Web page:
Recently in both Australia and America serious pressure has been put on Governments to set stricter regulations for man-made chemicals known as per- and polyfluoroalkyl substances (PFAS) to protect public health and the environment.

This comes after recent research showed that exposure to PFAS chemicals can lead to adverse human health effects, and AVADA Environmental would like to raise the debate on whether the UK and Ireland should follow in the footsteps of other countries and review regulations.

What are per- and polyfluoroalkyl substances?

PFAS is a category of man-made chemicals that have been used in industry and consumer products worldwide since the 1950s.

  • PFAS do not occur naturally, but are widespread in the environment.
  • PFAS are found in people, wildlife, and fish all over the world.
  • Some PFAS can stay in people’s bodies a long time.
  • Some PFAS do not break down easily in the environment.

Perfluorooctanoic acid (PFOA or C8) and perfluorooctanesulfonic acid (PFOS) are two common examples of PFAS. PFOA and PFOS have been used to make carpets, clothing, fabrics for furniture, paper packaging for food, and other materials (e.g. cookware) that are resistant to water, grease or stains. They are also used for firefighting at air-fields and in a number of industrial processes.

How can I be exposed to PFAS?

PFAS are man-made, so there are no natural sources in the environment. However, PFAS can be found near areas where they are manufactured or where products containing PFAS are often used.

PFAS contamination can be found in drinking water, soil, food, indoor dust and workplaces. Most non-worker exposures occur through drinking contaminated water or eating food that contains PFAS.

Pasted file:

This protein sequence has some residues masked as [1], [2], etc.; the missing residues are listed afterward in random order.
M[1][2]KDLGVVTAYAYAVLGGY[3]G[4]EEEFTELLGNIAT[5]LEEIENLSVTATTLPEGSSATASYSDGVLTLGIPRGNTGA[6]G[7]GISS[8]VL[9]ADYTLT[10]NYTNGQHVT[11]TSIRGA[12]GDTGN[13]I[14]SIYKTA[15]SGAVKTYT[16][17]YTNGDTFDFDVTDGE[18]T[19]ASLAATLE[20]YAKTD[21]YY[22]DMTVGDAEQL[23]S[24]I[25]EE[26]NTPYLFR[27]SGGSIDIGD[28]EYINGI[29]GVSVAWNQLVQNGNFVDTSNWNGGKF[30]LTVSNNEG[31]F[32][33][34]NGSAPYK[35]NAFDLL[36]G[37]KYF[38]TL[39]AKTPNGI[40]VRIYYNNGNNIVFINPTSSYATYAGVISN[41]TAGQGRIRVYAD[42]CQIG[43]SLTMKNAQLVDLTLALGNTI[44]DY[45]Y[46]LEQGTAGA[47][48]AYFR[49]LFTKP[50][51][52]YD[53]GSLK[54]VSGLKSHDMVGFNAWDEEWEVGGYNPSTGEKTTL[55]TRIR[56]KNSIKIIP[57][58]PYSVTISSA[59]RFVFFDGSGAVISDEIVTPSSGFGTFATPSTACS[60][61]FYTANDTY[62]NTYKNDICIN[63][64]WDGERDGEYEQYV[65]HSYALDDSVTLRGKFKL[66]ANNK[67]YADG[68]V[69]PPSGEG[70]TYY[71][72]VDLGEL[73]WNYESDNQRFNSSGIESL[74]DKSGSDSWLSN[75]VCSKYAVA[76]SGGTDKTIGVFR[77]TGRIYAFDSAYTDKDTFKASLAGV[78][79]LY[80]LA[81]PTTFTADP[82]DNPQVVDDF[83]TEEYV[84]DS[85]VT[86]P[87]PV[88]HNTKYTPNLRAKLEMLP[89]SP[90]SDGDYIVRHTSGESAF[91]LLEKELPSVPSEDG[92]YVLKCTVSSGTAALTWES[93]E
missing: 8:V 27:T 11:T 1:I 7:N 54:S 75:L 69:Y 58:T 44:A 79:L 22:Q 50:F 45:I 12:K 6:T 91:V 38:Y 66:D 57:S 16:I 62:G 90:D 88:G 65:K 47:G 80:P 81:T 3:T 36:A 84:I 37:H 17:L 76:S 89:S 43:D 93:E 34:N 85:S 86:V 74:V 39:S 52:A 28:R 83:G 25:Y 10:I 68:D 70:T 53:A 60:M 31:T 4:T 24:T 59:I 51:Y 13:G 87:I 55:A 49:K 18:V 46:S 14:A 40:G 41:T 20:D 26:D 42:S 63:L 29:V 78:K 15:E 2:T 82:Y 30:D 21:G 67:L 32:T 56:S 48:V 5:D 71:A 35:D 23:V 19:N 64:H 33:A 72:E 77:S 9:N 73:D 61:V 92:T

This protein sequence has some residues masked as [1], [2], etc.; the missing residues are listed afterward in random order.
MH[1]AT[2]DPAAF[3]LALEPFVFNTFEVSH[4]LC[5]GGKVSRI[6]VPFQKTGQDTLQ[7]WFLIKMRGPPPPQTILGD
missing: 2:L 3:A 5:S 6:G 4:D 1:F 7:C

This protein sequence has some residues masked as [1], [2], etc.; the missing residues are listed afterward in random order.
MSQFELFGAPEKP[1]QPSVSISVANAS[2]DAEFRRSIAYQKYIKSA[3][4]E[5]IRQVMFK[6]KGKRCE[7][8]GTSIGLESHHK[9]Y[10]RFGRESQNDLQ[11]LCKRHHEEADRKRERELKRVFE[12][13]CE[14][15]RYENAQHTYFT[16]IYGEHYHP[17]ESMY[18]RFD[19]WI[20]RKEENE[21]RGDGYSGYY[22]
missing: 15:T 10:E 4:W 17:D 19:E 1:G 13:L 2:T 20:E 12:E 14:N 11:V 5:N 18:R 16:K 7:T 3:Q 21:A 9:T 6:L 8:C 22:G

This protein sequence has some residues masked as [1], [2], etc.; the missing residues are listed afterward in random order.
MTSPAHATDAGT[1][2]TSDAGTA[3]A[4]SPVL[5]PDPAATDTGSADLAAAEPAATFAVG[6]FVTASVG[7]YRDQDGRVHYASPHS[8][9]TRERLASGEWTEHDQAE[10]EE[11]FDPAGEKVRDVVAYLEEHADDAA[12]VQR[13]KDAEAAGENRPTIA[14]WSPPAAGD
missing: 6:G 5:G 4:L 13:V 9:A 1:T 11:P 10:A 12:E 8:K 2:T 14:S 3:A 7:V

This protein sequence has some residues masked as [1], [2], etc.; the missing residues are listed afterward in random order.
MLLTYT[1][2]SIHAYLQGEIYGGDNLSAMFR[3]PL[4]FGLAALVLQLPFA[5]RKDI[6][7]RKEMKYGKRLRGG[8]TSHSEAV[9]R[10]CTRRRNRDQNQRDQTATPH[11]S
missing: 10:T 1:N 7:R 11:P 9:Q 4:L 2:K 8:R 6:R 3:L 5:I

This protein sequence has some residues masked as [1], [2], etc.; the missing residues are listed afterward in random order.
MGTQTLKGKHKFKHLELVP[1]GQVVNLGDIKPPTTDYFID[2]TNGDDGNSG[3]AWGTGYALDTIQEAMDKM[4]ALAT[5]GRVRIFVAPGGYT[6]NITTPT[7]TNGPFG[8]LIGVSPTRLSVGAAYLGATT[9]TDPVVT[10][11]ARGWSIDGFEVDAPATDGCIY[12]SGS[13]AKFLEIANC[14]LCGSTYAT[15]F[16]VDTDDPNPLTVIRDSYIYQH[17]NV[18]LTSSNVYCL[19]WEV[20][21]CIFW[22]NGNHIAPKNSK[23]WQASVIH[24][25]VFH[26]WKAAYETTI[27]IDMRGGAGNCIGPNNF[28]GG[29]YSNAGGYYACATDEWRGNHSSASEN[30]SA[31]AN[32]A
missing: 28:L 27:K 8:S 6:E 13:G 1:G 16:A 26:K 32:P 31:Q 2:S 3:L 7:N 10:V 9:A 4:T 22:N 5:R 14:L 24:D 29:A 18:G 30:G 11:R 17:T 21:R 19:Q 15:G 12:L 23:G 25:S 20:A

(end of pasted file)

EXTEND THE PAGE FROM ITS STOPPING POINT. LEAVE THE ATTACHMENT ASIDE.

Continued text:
Although some types of PFAS are no longer used, some products may still contain PFAS:

  • Food packaging materials
  • Stain resistant carpet treatments
  • Paints, varnishes, and sealants
  • Firefighting foam

How can PFAS affect my health?

There is evidence that exposure to PFAS can lead to adverse health outcomes in humans. If humans, or animals, ingest PFAS (by eating or drinking food or water that contain PFAS), the PFAS are absorbed, and can accumulate in the body. PFAS stay in the human body for long periods of time. As people get exposed to PFAS from different sources over time, the level of PFAS in their bodies may increase to the point where they suffer from adverse health effects.

Studies indicate that PFOA and PFOS can cause reproductive and developmental, liver and kidney, and immunological effects in laboratory animals. Both chemicals have caused tumours in animal studies. The most consistent findings from human epidemiology studies are increased cholesterol levels among exposed populations, with more limited findings related to:

  • Affect growth, learning, and behaviour of infants and older children
  • Lower a woman’s chance of getting pregnant
  • Interfere with the body’s natural hormones
  • Increase cholesterol levels
  • Affect the immune system and
  • Increase the risk of cancer.

Will there be changes made in the future?

Last month the US Government released a report which highlighted the needs for stricter guidelines to limit exposure to the chemicals, because of their links to cancers and other diseases, this report was released after the United States Environmental Protection Agency received almost 30,000 comments from the general public raising concerns on the issue.

The release of this report has now triggered a lot of pressure on the Australian Government from the nation’s mainstream media to reassess the health effects of chemicals that have contaminated the ground water in more than a dozen towns across the country.

The UK has not currently responded to global trends around PFAS, although the direction of travel appears to be clear.  Attention on the issue is only likely to increase, as detections in drinking water above regulatory guidelines are now reported across the world, particularly in the Germany, Scandinavia, as well as the US and Australia.